Note: the pink is less saturated in person.

The Average and Different Days #5 zine

As you can see, The Average and Different Days is a traditional cut-and-paste typewritten zine. Pages are embellished with collage, illustration, and handwriting. Most of the text is Mnon’s charmingly candid reflections on her life. Also found within: a playlist, comparison of coffee versus tea, and plenty of references to Twin Peaks.

Mnon’s diary-style narrative conveys the stress of organizing an academic and professional future. She is open and honest about her struggle with anxiety, definitely willing to be vulnerable with strangers. I relate to Mnon’s description of the oddly stultifying panic that came with tackling a bureaucratic dilemma at her school (“scary phone calls”).

The zine’s subtext is that early adulthood involves growing pains, some provoked by obstacles that seem insurmountable. I would recommend The Average and Different Days #5 to angsty students and/or anyone who likes girly stuff (AKA exactly me).

Zine Review: Graceful Party #1

Graceful Party is a black-and-white perzine. The first issue consists of 34 pages, wherein author Claire discusses lunar geography, flowers, horror dreams, and local diner menus, not to mention ghosts. She warns the reader on the first page, “If you have nothing but disdain for feminine trivia, please turn back now.”

I enjoyed this zine a lot. Surprisingly, so did my dad. He is a 58-year-old man, not necessarily the target audience. Dad said, “I especially like the sort of headlong quality of her writing. It’s just — coming out!”

Graceful Party #1 is available for trade and probably also for money — maybe even free? You can email or check out this Tumblr post.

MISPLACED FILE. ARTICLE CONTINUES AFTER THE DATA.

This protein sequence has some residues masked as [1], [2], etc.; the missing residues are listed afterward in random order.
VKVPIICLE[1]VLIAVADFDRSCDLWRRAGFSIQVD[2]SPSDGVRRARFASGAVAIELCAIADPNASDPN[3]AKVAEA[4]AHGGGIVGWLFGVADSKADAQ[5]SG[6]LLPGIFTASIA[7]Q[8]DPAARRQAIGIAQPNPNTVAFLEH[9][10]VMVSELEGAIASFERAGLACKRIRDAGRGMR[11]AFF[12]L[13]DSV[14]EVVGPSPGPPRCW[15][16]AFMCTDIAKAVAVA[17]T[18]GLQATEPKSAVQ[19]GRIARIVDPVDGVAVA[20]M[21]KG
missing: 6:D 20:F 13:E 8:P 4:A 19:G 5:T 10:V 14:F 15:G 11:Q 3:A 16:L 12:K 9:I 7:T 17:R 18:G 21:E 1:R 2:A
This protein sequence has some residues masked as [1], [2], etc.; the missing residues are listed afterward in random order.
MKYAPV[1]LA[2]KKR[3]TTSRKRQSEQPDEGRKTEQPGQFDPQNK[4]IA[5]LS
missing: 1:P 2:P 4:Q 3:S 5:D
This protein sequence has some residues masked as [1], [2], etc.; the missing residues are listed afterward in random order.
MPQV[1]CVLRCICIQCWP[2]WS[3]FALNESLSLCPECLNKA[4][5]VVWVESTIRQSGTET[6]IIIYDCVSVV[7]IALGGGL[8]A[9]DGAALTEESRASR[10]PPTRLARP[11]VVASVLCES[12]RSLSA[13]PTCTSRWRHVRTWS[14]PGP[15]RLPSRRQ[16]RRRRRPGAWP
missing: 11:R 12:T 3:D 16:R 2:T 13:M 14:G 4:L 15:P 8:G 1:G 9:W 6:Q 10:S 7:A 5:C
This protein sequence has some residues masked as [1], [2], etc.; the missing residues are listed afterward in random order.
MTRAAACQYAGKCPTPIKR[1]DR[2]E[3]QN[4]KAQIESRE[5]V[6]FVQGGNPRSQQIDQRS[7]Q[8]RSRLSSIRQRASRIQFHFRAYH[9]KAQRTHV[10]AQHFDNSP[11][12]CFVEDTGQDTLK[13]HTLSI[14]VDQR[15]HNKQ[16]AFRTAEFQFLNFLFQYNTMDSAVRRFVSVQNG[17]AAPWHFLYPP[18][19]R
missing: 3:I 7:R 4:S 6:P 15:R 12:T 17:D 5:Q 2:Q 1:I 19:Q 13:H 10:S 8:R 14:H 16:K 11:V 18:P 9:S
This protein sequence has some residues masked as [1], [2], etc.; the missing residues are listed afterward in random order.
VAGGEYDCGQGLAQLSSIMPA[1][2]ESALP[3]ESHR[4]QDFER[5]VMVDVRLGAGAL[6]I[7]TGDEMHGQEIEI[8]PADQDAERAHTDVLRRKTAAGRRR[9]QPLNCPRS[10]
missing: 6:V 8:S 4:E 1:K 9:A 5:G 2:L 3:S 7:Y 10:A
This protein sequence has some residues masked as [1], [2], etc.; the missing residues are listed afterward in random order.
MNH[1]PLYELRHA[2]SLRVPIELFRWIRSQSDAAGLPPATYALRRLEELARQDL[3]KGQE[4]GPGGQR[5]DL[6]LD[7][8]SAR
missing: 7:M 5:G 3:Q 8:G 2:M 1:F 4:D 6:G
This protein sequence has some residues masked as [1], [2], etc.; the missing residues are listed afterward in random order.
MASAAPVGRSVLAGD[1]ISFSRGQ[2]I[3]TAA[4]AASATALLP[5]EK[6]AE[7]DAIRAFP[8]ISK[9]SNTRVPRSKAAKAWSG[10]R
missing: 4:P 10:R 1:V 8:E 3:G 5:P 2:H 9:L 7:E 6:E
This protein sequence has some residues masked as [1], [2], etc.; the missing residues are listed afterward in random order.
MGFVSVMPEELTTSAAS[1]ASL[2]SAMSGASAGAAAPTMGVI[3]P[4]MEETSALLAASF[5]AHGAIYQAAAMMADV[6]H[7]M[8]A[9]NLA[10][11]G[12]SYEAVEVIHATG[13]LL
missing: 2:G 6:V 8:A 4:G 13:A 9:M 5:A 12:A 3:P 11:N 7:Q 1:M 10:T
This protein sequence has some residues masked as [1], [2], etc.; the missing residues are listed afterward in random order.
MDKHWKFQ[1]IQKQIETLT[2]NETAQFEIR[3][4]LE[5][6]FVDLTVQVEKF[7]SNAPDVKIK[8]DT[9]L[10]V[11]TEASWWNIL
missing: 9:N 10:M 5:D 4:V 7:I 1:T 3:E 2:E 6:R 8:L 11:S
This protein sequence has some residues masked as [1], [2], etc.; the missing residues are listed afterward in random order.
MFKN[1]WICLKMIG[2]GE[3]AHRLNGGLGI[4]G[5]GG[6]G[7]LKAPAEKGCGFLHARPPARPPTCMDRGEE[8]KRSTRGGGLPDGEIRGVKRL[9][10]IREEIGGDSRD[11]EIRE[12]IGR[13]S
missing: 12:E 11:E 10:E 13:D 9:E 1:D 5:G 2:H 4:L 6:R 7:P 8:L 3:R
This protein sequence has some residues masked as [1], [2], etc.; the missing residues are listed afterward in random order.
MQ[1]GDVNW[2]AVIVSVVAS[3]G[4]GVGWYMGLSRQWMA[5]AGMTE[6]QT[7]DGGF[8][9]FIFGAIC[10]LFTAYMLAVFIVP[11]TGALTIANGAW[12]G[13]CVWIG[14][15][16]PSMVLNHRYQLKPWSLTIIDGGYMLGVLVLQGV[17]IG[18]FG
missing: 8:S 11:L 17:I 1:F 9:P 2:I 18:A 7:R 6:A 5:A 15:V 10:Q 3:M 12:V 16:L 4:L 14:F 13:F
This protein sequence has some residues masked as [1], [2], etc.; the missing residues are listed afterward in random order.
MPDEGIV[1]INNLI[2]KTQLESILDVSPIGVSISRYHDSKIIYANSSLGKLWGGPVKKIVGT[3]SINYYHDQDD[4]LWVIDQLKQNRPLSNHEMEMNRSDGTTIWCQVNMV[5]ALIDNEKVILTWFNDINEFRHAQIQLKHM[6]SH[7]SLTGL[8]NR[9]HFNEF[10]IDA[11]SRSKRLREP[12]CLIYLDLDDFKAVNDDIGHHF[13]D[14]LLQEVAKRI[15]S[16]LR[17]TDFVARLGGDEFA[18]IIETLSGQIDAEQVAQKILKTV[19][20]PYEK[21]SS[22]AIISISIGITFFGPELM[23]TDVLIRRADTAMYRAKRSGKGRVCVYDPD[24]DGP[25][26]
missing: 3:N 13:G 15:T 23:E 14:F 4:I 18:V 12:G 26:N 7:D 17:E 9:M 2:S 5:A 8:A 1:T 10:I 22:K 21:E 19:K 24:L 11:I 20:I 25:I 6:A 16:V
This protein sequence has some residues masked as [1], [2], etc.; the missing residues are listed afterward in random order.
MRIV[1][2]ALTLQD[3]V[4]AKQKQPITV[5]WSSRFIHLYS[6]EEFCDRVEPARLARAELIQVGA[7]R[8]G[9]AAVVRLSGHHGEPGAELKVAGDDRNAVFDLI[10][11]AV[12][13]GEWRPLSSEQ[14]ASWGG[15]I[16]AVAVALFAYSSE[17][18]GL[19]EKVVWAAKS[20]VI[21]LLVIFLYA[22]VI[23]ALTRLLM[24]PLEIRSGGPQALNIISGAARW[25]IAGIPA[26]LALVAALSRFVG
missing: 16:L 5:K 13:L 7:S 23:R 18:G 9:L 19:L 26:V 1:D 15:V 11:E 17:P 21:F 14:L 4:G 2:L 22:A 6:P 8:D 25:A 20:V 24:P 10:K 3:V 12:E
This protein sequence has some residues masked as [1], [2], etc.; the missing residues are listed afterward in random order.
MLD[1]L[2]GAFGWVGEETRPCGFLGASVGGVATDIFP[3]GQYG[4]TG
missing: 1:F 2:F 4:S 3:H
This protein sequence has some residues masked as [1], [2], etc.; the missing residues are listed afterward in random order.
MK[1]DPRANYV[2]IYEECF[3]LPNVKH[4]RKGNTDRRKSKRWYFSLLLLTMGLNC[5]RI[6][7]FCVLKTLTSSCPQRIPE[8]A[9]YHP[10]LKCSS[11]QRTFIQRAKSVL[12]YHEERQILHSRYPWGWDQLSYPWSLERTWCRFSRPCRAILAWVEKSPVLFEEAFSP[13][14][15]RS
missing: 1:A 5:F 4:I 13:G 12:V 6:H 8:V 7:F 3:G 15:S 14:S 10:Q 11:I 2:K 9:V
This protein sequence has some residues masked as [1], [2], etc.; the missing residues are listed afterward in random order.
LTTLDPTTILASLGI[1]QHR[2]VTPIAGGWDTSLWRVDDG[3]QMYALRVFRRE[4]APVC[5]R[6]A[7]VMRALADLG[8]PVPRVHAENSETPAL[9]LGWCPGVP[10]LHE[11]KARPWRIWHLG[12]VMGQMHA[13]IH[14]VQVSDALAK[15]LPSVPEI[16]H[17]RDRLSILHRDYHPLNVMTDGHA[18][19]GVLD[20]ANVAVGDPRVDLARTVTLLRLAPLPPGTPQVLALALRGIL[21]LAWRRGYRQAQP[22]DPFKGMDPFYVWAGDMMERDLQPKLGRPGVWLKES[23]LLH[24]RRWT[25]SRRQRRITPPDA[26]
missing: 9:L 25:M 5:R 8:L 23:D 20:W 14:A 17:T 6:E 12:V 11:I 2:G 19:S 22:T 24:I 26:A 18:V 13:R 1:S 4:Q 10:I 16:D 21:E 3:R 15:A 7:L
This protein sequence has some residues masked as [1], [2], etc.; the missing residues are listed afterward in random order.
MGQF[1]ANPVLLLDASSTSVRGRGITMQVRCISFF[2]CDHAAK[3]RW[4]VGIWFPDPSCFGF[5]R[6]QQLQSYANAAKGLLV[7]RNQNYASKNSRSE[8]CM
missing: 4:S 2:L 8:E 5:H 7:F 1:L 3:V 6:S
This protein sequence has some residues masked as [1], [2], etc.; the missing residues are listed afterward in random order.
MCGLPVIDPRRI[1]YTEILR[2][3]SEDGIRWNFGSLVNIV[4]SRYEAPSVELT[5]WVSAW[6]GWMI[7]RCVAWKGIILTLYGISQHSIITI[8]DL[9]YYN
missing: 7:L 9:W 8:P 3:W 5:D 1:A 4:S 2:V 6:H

Graceful Party zine
Photo via the creator on Tumblr.

I appreciated the beautiful presentation of this zine. Floral wrapping paper and a handwritten note made me realize that I’ve been neglecting an essential part of the snail-mail experience when I send out my own zines. I can’t write a personal note for every envelope of Balm Digest, but I can take a little more care to make the package fun to open. It’s awesome that zines are a multi-stage experience, a sensory experience, and I want to create a special moment at the beginning like Claire did.

The content of Graceful Party #1 is a combination of illustrations and whimsical commentary. Drawings are done with thick black lines that have an incongruous buoyant quality. There is a lot of visual repetition, using the sort of mesmerizing patterns found in a book of optical illusions. Claire’s narrative dabbles in the occult, with friendly girlish handwriting. Think Buffy the Vampire Slayer rather than HP Lovecraft. Claire asks on page 22, “In daily life, how are you haunted? How might you be a ghost? Are you already a ghost? How? What is a ghost? Discuss.”

Near the end of the zine, Claire suggests listening to Unknown Rooms by Chelsea Wolfe, Brooklyn White, and Circus Maximus by Momus. On the last page, she explains references from throughout the zine, and provides credit for Creative Commons content, which thrilled me. Intellectual property is very important, but so many people flagrantly disregard it. All in all, I found Graceful Party #1 wonderful. If you love reading snippets of other people’s lives and are a fan of Ghostbusters or The X-Files, then I recommend this zine.